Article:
In in my previous post, Overreacting to the new Power Platform API limits, I argued that the new Power Platform API limits are justified to maintain quality of service for all of us. My argument still stands. Microsoft have updated their Requests limits and allocations documentation to explain how the new licensing and API limit changes affect non-licensed users and it’s looking positive.
How do the API limits affect non-licensed users
Each Common Data Service tenant will have a base API request capacity that can only be consumed by its non-licensed users. These non-licensed include non-interaction users, application users and administrative users. Essentially there will be a pool of API requests that all non-licensed users in a tenant will collectively consume.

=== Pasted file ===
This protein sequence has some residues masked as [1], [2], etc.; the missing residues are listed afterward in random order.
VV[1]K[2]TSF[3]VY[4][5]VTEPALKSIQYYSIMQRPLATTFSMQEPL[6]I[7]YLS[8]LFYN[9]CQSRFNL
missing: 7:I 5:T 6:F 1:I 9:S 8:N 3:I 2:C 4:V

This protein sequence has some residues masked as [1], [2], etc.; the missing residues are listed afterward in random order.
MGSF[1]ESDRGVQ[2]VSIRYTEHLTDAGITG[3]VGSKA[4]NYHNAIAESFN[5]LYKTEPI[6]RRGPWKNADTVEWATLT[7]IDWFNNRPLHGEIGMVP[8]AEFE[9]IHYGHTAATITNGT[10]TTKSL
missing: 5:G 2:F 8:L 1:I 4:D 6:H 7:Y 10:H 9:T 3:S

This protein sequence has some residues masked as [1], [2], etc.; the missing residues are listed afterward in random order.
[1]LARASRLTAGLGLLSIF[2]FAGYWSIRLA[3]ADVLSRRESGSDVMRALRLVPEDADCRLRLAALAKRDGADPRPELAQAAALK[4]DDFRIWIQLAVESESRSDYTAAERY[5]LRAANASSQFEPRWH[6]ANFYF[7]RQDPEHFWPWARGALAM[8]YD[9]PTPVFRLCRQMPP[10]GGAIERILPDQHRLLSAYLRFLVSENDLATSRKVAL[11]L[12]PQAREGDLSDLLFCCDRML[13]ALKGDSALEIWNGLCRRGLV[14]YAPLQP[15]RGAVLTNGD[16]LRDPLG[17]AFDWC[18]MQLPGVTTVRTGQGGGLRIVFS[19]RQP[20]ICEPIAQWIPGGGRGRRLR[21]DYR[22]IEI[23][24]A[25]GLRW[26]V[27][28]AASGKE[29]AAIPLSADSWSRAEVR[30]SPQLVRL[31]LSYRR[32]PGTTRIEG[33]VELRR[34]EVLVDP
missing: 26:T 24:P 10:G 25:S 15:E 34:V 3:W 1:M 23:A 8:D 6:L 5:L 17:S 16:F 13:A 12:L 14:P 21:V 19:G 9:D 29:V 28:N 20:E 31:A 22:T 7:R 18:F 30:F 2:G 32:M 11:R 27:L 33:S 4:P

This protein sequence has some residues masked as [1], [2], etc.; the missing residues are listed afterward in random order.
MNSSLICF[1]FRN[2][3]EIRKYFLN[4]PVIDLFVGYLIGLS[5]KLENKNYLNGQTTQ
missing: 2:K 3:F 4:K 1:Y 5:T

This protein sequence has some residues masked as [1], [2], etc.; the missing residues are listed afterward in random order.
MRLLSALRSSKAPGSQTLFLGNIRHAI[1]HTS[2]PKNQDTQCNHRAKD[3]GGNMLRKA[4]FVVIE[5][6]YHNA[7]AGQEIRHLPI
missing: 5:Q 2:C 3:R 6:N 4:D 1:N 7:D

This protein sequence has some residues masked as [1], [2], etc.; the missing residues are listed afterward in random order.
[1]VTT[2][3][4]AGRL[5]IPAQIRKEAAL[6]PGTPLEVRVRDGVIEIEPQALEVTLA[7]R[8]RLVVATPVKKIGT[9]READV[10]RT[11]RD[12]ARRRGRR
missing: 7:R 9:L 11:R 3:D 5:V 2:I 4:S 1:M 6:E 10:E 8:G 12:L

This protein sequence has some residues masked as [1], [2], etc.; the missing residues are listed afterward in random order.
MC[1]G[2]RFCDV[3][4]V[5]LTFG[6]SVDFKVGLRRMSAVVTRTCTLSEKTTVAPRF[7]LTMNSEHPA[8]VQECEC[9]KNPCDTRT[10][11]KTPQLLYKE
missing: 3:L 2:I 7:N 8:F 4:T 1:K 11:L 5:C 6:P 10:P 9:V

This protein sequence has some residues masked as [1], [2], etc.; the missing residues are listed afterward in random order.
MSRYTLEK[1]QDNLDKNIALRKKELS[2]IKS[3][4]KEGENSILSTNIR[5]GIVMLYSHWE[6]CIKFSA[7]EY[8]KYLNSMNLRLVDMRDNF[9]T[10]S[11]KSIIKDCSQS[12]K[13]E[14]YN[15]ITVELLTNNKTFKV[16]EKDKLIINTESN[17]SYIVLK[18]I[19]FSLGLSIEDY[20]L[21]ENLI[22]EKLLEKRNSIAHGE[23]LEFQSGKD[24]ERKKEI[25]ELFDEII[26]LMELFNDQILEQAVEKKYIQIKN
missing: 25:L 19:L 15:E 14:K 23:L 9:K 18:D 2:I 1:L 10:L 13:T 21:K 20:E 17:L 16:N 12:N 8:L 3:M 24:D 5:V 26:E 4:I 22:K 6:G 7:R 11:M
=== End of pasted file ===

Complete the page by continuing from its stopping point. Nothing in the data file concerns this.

The base request capacity is based on the type of subscription:
|Subscription||API requests per 24 hours|
|Dynamics 365 enterprise||100,000|
|Dynamics 365 professional||50,000|
Points worth noting
If a tenant has multiple subscriptions, their base API request capacity will be the max of two subscriptions. I’m assuming that the two subscriptions in question will be the two with the highest API request capacity.
The base API request capacity can be increased by purchasing PowerApps and Microsoft Flow capacity add-ons.
If the limits are occasionally and reasonably exceeded, the users will not be blocked. However, administrators will receive notifications about overages.
The base API request capacity can only be consumed by non-licensed users.
The future is not as bleak as it seemed a few weeks ago. The API request limits for non-interactive users are generous and should be enough for integration and 3rd party access to Dynamics 365 and Common Data Service.
Microsoft could have made this a little clearer when they first announced the new API limits to stave off some of the hysteria.